2007-10-31 / News

County board sets public hearing on impact fees

By Greg Pearson

Despite recommendations from a study committee and the planning commission, the Chesterfield Board of Supervisors seems to be leaning toward imposing some form of impact fees that could raise about $50 million to improve roads. The board set a public hearing date for Nov. 28.

Clover Hill Supervisor Art Warren seemed to speak for many on the board when he pointed out that impact fees have been a requested item on the board's legislative agenda for years. The General Assembly authorized that source of funding for roads earlier this year, and he wondered how the board couldn't use this tax authorization after lobbying for it.

"We've been looking for a way to level the playing field with proffers," said Warren. "The report [from the committee and commission] today is rather negative."

"We should use the tools the General Assembly gives us," added Board Chairman Kelly Miller.

Midlothian Supervisor Don Sowder pointed out the fee as recommended would be collected when applying for a building permit. "The fee is only collected when the property is divided," he said.

Supervisors Renny Humphrey and Dickie King agreed with the public hearing date. Since they are not running for re-election and their terms end this year, they are less vulnerable to criticism from the approximately 700 property owners that might be impacted.

There are a number of options that the board could adopt if it chooses to implement impact fees. The county staff's proposal would be levied against residential properties that were rezoned prior to the proffer system in 1992. The typical property owner would pay $5,820 to offset the cost of the roads. The board could raise another $100 million over 20 years by having those residential lots that have not yet been built on pay the difference between the proffer they've already agreed to pay and $8,942, the current road proffer amount. That option was not recommended by county staff.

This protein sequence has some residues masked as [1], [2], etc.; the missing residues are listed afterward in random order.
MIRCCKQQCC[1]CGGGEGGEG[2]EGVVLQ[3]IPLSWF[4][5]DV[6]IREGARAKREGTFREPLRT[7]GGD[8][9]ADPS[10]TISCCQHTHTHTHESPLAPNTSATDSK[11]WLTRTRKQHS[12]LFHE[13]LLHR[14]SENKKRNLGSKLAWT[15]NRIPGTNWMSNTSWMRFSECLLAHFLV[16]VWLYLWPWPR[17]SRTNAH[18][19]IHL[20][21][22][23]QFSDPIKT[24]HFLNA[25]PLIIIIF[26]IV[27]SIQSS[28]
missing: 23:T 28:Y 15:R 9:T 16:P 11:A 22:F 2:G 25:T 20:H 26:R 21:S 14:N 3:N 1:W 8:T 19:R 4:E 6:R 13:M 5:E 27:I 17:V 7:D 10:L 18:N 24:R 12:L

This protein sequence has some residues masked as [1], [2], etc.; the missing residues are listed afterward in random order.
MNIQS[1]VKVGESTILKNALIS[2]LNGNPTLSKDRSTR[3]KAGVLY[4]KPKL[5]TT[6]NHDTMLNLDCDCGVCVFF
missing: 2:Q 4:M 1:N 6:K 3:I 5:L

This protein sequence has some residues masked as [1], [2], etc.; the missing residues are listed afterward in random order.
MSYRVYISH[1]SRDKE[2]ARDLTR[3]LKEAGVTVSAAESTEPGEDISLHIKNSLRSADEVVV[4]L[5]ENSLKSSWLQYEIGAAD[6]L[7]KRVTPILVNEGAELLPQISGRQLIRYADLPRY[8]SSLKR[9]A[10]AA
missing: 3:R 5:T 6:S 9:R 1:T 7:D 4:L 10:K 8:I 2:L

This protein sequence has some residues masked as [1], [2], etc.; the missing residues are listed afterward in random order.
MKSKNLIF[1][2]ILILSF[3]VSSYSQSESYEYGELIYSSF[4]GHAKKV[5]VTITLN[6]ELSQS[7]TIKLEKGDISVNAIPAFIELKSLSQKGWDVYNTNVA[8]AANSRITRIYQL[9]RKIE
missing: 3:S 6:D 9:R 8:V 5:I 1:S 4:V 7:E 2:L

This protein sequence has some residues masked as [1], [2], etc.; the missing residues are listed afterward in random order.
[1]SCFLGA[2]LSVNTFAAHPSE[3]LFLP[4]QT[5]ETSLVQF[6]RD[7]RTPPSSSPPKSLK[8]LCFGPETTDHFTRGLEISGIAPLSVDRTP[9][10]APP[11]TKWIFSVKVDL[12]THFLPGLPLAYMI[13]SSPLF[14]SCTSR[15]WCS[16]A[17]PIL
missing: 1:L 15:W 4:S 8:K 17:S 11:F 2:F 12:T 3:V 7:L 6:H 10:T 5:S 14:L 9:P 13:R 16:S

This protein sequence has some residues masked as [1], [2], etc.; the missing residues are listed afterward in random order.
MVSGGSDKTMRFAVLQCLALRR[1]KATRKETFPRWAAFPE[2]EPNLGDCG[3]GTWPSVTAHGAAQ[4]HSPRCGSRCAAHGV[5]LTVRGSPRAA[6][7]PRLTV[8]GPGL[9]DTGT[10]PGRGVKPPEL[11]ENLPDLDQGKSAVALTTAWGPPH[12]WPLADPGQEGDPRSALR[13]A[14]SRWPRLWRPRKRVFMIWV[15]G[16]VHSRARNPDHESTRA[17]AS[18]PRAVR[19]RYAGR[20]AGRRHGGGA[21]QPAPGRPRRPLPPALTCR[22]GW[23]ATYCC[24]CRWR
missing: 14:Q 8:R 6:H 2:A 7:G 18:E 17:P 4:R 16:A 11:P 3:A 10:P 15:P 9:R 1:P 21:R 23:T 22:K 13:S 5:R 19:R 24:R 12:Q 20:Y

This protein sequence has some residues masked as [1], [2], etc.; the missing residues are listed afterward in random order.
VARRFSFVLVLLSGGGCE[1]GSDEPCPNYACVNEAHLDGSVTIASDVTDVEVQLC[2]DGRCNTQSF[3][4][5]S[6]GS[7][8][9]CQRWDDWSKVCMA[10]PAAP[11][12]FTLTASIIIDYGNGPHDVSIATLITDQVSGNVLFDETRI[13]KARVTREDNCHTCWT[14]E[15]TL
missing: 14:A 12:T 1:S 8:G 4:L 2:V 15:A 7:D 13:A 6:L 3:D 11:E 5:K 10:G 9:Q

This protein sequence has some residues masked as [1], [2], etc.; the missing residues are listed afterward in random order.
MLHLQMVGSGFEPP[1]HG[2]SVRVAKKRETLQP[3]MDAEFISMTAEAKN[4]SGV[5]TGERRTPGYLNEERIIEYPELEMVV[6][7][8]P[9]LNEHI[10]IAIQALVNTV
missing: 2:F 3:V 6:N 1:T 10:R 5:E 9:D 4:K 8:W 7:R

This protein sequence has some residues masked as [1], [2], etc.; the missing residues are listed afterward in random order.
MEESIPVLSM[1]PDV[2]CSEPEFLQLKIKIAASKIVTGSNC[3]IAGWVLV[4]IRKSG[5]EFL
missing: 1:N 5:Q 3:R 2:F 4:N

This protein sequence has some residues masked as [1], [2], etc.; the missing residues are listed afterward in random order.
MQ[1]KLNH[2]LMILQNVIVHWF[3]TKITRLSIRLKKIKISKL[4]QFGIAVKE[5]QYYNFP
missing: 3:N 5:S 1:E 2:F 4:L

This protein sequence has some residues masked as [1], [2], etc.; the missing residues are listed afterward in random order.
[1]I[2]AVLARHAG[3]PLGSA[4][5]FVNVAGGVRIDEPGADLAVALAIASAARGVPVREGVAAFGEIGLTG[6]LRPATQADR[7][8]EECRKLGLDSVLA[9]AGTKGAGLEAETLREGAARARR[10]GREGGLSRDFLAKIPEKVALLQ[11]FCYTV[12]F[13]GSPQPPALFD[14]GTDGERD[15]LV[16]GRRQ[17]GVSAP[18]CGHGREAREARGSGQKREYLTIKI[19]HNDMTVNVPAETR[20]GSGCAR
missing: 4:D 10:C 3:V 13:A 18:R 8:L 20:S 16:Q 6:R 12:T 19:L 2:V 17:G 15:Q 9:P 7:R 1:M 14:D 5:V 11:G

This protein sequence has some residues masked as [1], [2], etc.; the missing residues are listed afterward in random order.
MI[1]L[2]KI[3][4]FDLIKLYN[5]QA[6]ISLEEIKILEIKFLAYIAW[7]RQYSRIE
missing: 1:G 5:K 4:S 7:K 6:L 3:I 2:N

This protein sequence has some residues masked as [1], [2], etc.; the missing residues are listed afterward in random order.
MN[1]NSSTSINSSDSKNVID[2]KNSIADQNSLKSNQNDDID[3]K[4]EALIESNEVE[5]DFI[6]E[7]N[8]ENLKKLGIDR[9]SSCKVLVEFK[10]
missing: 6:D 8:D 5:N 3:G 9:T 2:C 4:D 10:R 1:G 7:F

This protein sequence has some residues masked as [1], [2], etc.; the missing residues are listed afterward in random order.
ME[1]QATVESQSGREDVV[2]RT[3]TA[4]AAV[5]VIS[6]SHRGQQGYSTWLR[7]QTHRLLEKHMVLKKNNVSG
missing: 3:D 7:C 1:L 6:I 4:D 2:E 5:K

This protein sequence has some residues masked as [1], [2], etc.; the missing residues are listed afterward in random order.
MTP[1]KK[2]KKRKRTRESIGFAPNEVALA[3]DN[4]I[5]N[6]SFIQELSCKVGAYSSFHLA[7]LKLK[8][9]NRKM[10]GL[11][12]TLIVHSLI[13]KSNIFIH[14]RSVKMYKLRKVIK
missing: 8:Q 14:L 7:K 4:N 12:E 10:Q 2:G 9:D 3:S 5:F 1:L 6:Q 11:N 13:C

Matoaca resident Brenda Stewart asked the board to consider holding citizen meetings before the supervisors vote on Nov. 28, calling the staff proposal "inadequate." Andrea Epps, who chaired the Chesterfield County Impact Fee Advisory Committee, also endorsed holding community meetings.

The staff plan would apply to land owned by nonprofit homebuilders, but would not affect commercial properties. If it did, retail sites that permit drive-thru restaurants and banks would dramatically increase the amount of impact fees that could be collected because they generate high traffic counts, which would be the basis of the fee.

At the November 2006 Transportation Summit, county staff presented nine options to raise $300-$500 million, but so far, the county has only signed an agreement with the Magnolia Green community to use $35 million from a Commercial Development Authority to improve Otterdale and Woolridge roads.

The county is also trying to interest roadbuilders in extending the Powhite Parkway as a toll road from its current end at Old Hundred Road to Route 360 near Grange Hall Elementary. To reconstruct a two-lane road costs $8 million per mile. To widen a two-lane road to four lanes costs $10 million while widening a four-lane road to six lanes costs $13 million.

At the commission's public hearing on impact fees on Oct. 16, the county meeting room was packed with affected landowners. Eighteen speakers uniformly called the fees "an unfair tax," particularly after paying taxes on the undeveloped land for years.

The committee report said such fees were not "equitable" or "administratively feasible." The committee also recommended establishing a task force to develop a "comprehensive plan for transportation," including the study of financing roads by a sales tax, gas tax or meals tax. It suggested that current savings from business taxes and a portion of real estate taxes could be earmarked for roads.

According to Assistant County Attorney Jeff Mincks, the county has approved residential zoning cases totaling about $300 million in proffers but only about $50 million has been collected in the building process. Proffers are paid when a building permit is applied for.

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